A zero-energy home is one that produces as much energy as it uses. Although going zero energy requires a good deal of effort and planning, it is something that can be accomplished by anyone:

  • Most low-flow showerheads and faucets aerate water, which means you use less energy heating it. There is often no need to replace an entire sink, the important part is the aerator (the screw-on tip of the faucet), which determines maximum flow.
  • Teach children and other members of the household to follow this rule: If no one’s in the room, it doesn’t need to be on. In other words, shut off TVs, computers and lights before leaving a room, every single time.
  • Choose energy-saving incandescent bulbs for an easy change that will use 25% less energy than the old incandescent bulbs. Remember that they contain a small amount of mercury, which means they must be recycled rather than thrown in the trash.
  • Any deep holes or cracks in your home’s walls, ceiling or floors can be a potential source of air leaks. Investing just a few dollars in caulk and weatherstripping (or foam sealant for larger gaps) is one of the easiest and least expensive ways to improve your home’s energy efficiency.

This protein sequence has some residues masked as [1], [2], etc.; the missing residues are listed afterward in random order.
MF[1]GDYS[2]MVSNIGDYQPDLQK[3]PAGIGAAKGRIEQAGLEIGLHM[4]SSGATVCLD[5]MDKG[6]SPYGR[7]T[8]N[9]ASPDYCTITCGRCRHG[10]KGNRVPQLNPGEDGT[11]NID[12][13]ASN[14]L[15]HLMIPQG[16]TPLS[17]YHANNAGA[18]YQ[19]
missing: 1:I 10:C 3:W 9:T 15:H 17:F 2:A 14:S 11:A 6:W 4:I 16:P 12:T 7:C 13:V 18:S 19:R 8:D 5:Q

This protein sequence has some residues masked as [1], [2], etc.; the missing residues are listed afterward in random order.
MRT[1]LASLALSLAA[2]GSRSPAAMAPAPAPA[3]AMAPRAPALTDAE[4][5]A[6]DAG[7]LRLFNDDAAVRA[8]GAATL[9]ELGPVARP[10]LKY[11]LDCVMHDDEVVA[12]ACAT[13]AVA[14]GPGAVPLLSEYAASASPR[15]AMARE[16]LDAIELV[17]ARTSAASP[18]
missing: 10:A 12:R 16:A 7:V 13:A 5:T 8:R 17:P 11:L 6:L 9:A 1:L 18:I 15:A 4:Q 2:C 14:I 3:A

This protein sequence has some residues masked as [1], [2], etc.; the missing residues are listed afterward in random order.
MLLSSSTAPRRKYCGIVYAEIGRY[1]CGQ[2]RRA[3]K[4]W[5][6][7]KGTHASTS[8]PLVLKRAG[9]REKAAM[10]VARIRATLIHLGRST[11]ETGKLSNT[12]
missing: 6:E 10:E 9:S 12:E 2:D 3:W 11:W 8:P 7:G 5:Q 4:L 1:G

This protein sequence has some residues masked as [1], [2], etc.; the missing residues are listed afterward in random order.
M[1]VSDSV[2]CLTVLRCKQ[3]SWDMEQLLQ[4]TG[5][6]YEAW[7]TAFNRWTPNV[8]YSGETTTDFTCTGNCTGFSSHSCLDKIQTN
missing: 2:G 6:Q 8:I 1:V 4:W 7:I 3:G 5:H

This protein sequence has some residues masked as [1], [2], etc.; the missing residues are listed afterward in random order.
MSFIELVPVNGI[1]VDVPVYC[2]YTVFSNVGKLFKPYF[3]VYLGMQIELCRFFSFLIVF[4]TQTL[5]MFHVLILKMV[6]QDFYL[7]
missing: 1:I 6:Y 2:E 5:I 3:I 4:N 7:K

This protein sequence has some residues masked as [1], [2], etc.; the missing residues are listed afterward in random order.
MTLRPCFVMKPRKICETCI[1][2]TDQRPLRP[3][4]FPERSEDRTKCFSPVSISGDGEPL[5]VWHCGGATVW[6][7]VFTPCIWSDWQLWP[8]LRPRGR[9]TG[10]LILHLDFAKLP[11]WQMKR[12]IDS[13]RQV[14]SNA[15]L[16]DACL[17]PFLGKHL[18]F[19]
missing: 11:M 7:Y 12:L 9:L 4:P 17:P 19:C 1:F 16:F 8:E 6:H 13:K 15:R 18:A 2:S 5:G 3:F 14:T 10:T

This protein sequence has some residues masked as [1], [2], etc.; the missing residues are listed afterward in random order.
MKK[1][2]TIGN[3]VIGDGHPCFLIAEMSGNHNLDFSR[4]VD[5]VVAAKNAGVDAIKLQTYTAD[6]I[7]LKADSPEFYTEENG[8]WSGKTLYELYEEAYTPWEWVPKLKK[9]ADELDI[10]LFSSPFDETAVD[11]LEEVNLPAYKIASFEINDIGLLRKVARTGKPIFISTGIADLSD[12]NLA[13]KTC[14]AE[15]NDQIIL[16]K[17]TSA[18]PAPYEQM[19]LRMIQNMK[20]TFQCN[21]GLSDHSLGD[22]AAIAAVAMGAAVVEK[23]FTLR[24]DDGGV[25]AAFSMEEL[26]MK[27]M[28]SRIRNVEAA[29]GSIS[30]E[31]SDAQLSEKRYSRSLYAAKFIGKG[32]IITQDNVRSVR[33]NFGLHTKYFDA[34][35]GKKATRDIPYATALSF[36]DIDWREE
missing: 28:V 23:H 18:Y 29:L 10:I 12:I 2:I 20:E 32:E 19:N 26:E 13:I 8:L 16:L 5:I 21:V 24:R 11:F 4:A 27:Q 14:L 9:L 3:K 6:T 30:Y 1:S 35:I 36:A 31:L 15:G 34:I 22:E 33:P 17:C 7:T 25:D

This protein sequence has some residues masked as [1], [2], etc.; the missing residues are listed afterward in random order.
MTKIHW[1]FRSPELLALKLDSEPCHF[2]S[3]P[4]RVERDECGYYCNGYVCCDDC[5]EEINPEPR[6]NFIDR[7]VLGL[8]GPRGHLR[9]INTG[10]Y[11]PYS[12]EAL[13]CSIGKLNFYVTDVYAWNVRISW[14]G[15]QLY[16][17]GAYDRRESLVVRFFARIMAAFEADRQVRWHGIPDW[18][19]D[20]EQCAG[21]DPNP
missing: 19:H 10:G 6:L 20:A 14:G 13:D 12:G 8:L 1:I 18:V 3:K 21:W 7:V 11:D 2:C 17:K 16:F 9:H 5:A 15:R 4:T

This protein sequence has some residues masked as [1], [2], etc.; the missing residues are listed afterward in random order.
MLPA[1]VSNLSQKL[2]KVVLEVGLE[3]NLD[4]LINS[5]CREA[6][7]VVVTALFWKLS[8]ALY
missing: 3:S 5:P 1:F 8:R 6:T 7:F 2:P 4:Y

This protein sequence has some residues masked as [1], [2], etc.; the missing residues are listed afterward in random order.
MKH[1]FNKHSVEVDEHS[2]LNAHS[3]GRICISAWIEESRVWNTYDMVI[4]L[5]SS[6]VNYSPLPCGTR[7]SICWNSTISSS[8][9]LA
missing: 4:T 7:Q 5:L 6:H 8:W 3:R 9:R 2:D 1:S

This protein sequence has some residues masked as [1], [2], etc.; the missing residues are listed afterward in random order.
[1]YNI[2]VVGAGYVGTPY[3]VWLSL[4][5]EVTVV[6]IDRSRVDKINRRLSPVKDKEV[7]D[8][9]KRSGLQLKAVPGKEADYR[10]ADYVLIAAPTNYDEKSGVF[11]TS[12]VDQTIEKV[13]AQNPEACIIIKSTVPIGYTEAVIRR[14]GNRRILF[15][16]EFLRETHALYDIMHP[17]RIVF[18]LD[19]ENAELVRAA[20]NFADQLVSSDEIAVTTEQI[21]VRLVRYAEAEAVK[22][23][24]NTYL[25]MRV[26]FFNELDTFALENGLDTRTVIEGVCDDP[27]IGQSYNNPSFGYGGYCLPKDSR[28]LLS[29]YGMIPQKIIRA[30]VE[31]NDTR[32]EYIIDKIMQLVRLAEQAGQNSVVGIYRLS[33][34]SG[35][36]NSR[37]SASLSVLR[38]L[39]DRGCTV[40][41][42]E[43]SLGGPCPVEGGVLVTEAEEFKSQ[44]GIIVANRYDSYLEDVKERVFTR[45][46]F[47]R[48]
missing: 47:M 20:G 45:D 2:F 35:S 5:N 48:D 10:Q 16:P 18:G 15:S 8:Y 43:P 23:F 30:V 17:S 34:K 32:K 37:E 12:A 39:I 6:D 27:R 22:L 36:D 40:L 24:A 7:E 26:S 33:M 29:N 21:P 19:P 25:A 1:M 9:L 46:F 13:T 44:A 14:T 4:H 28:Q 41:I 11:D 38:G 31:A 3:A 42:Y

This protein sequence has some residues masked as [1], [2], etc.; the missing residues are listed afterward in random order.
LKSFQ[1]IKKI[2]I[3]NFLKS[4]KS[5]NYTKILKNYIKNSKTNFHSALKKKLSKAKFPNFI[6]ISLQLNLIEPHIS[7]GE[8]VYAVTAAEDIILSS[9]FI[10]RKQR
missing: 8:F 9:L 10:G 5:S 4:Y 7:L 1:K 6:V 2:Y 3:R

• New window air conditioners are nearly twice as efficient as older ones, so springing for a new unit could cut your home cooling bill in half this summer. Look for an energy-efficiency ratio (EFR) of 10 or more for window AC units.
  • Single-pane windows are a major culprit of heat loss during the winter months. Upgrading to low-U-value, low-E windows can save you up to 25% of your heating bill.
  • When you are ready to purchase a new refrigerator, dishwasher or washer, look for the Energy Star label to be sure you are getting an appliance that is up to the latest standards of energy efficiency.
  • Installing solar panels is the best known option for homeowners today, though in some regions you can actually choose to purchase renewable energy from your local power company.